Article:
Between Reality and Fantasy: The Architecture of Ludwig II
Visitors are greeted at the museum entrance with an enlarged photograph of the interior of the King’s House on Schachen. Exhibition chambers present one topic at a time, in an arrangement reminiscent of Ludwig II’s palace interiors. The different room shapes and coloured borders help to distinguish between the individual topics. The sequential arrangement of the chambers gives the impression of walking through an enfilade of rooms in a palace. Diorama-like windows in each room compare present-day, backlit photographs by Ulrike Myrzik with the historical building plans.
With their densification of the exhibition spaces, the exhibition architects aimed to establish a parallel with the densification of cities at the time of Ludwig II. Visitors can exit the chambers through small “back doors” to enter smaller, well-lit spaces where works by students of the TU Munich are on display.
King Ludwig II built his castles not as a show of power and wealth, but as a realm of fantasy into which he could escape. The diversity of these fairy-tale worlds can be experienced in the exhibition’s final room, which is large and bright. Here are the king’s castles and their thematic influences, such as medieval legends, the Ancien Régime of France and Oriental architecture. The spatial mood transforms dramatically as visitors move from the small, dark chambers into the large, bright space. They, too, can flee into the King’s fantasy world – and understand what made it so fascinating.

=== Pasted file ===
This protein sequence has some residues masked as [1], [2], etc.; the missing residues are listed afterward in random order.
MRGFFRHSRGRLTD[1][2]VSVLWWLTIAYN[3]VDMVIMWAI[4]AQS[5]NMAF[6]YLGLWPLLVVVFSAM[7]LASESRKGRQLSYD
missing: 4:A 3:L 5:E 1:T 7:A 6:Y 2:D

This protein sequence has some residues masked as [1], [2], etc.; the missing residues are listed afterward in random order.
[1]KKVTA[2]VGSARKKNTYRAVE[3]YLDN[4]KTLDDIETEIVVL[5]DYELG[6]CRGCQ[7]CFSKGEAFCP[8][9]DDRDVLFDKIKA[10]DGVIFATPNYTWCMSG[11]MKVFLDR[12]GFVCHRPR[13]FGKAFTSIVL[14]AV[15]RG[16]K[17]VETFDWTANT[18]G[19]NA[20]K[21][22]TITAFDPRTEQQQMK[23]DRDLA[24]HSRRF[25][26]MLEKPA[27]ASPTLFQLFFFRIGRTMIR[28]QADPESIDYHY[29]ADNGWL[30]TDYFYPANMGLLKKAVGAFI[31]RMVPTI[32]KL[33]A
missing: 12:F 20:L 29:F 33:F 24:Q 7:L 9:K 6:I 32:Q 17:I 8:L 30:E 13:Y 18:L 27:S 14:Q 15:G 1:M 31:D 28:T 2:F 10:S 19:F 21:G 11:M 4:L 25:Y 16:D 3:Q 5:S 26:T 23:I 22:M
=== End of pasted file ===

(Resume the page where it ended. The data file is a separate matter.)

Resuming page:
With its compelling spatial design, this exhibition succeeds in showing visitors many new and realistic sides of the “fairy-tale king”.